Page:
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DT Daily: Blackberry Passport debuts, iOS 8 blocks the Feds, solar panel scrubber

Today on DT Daily: the Blackberry Passport gets a price, Apple’s new anti-authority OS feature, and a robot scrubber for your solar panels.

Are you one of the few, the proud, the lonely, still clinging to your Blackberry? Well, we have good news for you! Blackberry’s oddball new square phone, the Passport, just got pricing and a release date – which is tomorrow.

Never mind that Apple just sold 10 million new iPhone 6s over the weekend, we know you’re saving your nickels for the Passport, which features that familiar physical keyboard and a big… uh, 4.5-inch square… screen. Well, we can’t accuse them of not trying to be different. And the price? $599 without a contract, so perhaps less with the usual service discounts.

New CEO John Chen is hoping the Passport will be a hit with those wanting a phone that has essentially no apps but does have an actual keyboard and robust email. We’re not sure who those people are, but we wish the new crackberry luck anyway.

In this age of government wiretapping scandals and privacy concerns, it would seem a robust security feature of Apple’s iOS 8 would be welcome. But some people are worried about it.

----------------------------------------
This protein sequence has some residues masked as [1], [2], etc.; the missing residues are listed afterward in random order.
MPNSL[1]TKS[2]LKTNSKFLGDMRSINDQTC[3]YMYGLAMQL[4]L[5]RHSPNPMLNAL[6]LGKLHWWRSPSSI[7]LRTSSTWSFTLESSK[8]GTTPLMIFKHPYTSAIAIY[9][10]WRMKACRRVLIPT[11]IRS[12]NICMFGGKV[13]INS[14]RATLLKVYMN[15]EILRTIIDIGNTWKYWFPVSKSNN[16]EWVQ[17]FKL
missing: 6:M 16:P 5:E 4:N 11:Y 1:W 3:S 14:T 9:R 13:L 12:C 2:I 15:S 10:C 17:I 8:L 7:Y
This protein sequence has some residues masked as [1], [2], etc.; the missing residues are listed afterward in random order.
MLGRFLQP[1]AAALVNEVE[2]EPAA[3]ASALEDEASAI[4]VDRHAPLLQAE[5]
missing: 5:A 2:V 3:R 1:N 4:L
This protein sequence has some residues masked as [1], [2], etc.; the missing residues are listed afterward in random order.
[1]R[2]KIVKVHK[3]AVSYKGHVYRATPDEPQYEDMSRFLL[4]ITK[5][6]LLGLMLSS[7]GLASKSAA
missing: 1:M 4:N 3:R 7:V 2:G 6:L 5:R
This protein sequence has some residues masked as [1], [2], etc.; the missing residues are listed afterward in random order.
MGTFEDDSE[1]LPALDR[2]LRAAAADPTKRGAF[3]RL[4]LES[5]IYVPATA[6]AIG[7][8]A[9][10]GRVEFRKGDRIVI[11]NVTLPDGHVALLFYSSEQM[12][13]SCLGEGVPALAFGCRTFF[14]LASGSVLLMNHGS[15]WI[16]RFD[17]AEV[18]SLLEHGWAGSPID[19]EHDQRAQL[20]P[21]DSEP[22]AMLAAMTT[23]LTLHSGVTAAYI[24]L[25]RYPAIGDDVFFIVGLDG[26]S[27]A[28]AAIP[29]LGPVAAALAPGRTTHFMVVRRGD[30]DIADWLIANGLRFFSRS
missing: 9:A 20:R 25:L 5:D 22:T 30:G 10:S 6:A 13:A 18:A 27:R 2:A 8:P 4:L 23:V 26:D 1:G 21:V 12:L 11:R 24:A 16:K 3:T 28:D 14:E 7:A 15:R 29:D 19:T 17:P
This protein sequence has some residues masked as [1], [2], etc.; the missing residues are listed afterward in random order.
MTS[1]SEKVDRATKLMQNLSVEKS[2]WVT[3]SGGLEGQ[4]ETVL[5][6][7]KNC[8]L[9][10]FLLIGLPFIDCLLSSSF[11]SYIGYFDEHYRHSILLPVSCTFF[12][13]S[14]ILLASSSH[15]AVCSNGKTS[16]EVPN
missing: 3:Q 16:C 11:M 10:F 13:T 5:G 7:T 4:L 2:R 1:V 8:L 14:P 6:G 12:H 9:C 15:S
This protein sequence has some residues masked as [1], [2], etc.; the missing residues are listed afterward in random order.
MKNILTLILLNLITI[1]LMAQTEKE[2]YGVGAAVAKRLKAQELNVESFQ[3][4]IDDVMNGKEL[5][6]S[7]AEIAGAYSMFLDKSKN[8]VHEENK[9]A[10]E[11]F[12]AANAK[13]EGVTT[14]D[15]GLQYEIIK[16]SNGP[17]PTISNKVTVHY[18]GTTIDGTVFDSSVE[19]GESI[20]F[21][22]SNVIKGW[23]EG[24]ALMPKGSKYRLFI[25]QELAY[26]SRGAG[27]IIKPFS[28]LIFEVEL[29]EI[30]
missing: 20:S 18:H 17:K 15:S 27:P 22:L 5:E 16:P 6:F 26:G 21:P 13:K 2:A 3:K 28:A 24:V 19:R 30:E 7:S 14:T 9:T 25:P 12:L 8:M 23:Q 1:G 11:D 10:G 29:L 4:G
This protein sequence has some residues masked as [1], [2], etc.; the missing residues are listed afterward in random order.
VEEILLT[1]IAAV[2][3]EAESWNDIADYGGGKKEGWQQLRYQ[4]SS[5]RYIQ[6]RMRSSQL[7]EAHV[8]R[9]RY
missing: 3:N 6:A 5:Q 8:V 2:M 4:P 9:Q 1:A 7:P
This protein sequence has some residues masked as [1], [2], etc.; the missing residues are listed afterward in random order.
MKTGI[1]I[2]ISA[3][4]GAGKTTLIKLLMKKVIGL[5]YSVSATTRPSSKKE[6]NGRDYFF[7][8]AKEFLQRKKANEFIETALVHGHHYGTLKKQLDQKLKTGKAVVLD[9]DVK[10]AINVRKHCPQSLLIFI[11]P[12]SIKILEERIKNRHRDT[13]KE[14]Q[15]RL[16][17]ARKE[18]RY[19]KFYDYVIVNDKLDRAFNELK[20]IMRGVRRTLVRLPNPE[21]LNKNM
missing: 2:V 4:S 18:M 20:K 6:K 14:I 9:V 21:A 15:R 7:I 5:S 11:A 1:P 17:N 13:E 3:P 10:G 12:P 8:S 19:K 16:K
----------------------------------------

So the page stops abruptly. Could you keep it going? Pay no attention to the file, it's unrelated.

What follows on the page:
Writer Orin Kerr of the Washington Post recently penned a column noting an unusual tack Apple has taken that essentially gives them an out if the government gets a warrant and asks them to reveal what’s on an iPhone running iOS 8. Their response: we don’t know and we can’t open the phone without the user’s password, so go ask the owner. That’s right: Apple says iOS 8 security measures prevent even them from peeking into your phone, warrant or otherwise.

Kerr says that may hinder criminal prosecution of bad guys, but privacy advocates may hail the move as a win for the little guy. So how could the government gain access to your phone’s data? Well, they can get a warrant to see your iCloud data, or they’d have to either guess the password on your phone – not real easy – or have you type it in. So if you refuse, essentially, they’re out of luck.

It’s a complicated issue, so let us know what you think of the new padlock on your data in iOS 8 in comments.

And finally, if you’re living on the bleeding edge of off-grid solar energy tech, you may have a unique problem: how do you keep those spendy, delicate panels on your roof clean?

It’s a growing problem, and now there’s a kickstarter campaign under way with a possible solution: The Scrobby Solar Panel cleaning robot. Like a Roomba for your solar cells, the Scrobby whips up some suds and gives your panels a thorough scrub to keep them working at maximum efficiency. Stephan Hamminga of the Netherlands painstakingly built a prototype and it uses a clever system of wires and sensors to move around the sloped panels.

It uses rainwater and never needs charging – because it’s solar powered, of course. Stephan is looking to raise 75,000 euros and he’s part of the way there, so check out the project at the link below for more soapy details on the Scrobby bot.